Morality Monday, May 19 2008 

We have examined how Nietzsche engaged in a critical dialogue in his Beyond Good and Evil; another topic he examines in this ways is morality. “Every morality is, as opposed to laisser aller, a bit of tyranny against ‘nature’” (sec. 188 ) The mention of laisser aller or the freedom to be for we English speakers, emphasizes Nietzsche’s desire to promote what he considers life-affirming. For Nietzsche morality is considered life-denying because it violates the relativity and diversity of life. Moralities impose artificial, homogenous systems of behavior on people that because of cultural, personal, and even spatial distances can never follow them. Further more human nature strains against the bonds of morality, so society breeds obedience into men and corrupts their natural instincts: “obedience has until now been bred and practiced best among humans… Human development has been so strangely restricted… because the herd instinct is inherited best, at the cost of the skill of commanding.” (sec. 199)

Nietzsche identifies the source of the bondage of morality as distinctly Abrahamic. Judeo-Christian values (he does not mention Islam specifically but would certainly include it) have created a climate that distinctly represses: “Their [the Jews’] prophets fused ‘rich’, ‘godless’, ‘evil’, ‘violent’, and ‘sensuous’ into one entity… the slave revolt in morals begins with them.” (sec. 195) In such a system none of the above concepts can be taken on their own merits; all that is possible is a system of binary opposition for “good” things and “evil” ones. Evil things cannot be embraced regardless of context.

Consider, a moment, eating a delicious kabob the vegetables are perfectly roasted, there is a delicate drizzle of sesame oil, and all of the flavors blend perfectly. Yet in the god and evil binary we are considered “sensuous” and by extension evil. We are told to repress our natural reaction to embrace and revel in that experience. In this context it only be denying and debasing ourselves that we can be what they would consider superlative and what Nietzsche would consider herded.

As a result of this position on Judeo-Christian systems we must stop to consider if Nietzsche’s position refers to all moralities or only this sort. The answer, as usual, is yes and also no. Yes because it is hard if not impossible to point to a moral system at this time that does not frame issues in the same kind of binary. Whatever the system we are looking for some bizarre, ethereal good. In philosophy we are told to think toward “higher” forms and to subject the natural workings of our mind to artificial constructions that classify statements with feeling as invalid. Every facet of society is so infected with this thinking that it indeed seems that all moralities do operate in this system. Does that mean, though, that Nietzsche casts the same doubts on all conceivable moralities? Not precisely, because if we can imagine a morality which conformed to a life-furthering model and embraced free human impulses this might be endorsed. But, would such a system be a morality at all or merely life?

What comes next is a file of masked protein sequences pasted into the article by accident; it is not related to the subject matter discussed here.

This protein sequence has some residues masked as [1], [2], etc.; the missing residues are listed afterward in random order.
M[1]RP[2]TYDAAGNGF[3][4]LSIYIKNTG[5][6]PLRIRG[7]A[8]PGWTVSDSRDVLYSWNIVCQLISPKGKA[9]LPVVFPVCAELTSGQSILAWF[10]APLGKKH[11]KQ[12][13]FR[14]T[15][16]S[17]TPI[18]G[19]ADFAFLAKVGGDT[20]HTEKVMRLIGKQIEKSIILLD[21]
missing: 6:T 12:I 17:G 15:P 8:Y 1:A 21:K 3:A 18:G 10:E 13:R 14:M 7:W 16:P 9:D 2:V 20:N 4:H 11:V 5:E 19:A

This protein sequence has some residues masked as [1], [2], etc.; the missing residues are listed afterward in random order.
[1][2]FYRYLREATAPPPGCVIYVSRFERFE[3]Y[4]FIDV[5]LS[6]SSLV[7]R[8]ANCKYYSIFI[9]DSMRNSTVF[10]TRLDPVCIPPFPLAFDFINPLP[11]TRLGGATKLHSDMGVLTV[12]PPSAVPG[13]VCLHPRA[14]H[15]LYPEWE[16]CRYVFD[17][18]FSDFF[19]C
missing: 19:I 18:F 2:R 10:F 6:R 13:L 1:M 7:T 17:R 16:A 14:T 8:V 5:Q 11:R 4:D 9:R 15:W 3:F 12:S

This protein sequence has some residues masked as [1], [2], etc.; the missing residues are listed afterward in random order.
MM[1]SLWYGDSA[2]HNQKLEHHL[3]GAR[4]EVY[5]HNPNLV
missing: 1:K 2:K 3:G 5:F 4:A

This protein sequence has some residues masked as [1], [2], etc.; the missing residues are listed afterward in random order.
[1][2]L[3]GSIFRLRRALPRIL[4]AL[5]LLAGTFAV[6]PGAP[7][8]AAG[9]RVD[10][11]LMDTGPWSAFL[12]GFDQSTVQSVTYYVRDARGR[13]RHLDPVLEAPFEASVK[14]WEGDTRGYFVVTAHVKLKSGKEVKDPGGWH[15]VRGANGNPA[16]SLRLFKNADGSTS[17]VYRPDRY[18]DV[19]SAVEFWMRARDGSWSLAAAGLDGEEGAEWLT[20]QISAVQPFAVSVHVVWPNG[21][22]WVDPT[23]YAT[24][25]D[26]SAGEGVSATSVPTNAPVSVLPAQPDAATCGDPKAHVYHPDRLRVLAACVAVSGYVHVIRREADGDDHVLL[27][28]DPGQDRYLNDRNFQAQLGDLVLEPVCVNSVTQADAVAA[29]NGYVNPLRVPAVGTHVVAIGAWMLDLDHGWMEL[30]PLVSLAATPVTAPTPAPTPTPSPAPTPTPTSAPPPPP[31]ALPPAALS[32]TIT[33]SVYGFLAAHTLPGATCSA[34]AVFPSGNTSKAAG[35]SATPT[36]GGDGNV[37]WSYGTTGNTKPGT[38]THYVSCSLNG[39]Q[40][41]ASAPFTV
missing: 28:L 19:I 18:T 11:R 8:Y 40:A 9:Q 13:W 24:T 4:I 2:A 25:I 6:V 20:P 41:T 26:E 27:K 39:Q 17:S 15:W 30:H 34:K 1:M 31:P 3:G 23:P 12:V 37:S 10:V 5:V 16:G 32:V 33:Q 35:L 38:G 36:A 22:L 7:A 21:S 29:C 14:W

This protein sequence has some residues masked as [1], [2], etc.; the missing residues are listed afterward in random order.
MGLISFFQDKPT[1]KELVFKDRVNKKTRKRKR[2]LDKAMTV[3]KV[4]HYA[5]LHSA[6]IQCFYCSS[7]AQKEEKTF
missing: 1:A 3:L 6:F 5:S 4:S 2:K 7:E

What is Noble? Monday, May 19 2008 

Nietzsche in Beyond Good and Evil expressed his disapproval for what he calls “the slave revolt in morals” as represented in Judeo-Christian morality that created the eponymous binary. If morality condemns natural impulses and represses human freedom what is the proper alternative? What is the way that we can, socially or individually achieve “a good and healthy aristocracy… that…experiences itself not as a function … but as their meaning and highest justification” (sec. 258)? This section Nietzsche’s project is where his strain of perspectivism most shines through. That is not to imply that this means he engages in a sort of reductionist “everything is permitted” egalitarianism, far from it. Those who self-efface, self-destroy will always to Nietzsche be an inferior multitude and those who stand up, command, embrace being will form a community of the noble.

The problem arises in the fact that the great majority conform to mediocrity and slave morality: “The mediocre alone have the prospect of continuing, of having descendants – they are the people of the future, the only survivors. ‘Be like them! Become mediocre!’ will henceforth be the only moral code that still makes sense.’ (sec. 262) The very thing that will perpetuate our civilization as it is will homogenize us to a point of robot-like boredom.

The characteristics that defy this are explicitly laid out: “Signs of nobility: never to think of reducing our duties into duties for everyone; not to want to share or transfer our own responsibility; to count our privileges and their exercise among our duties.” (sec. 272) That last point, to count privileges and their exercise among our duties, is the area most difficult to realize because it is the most removed from our current state of morality.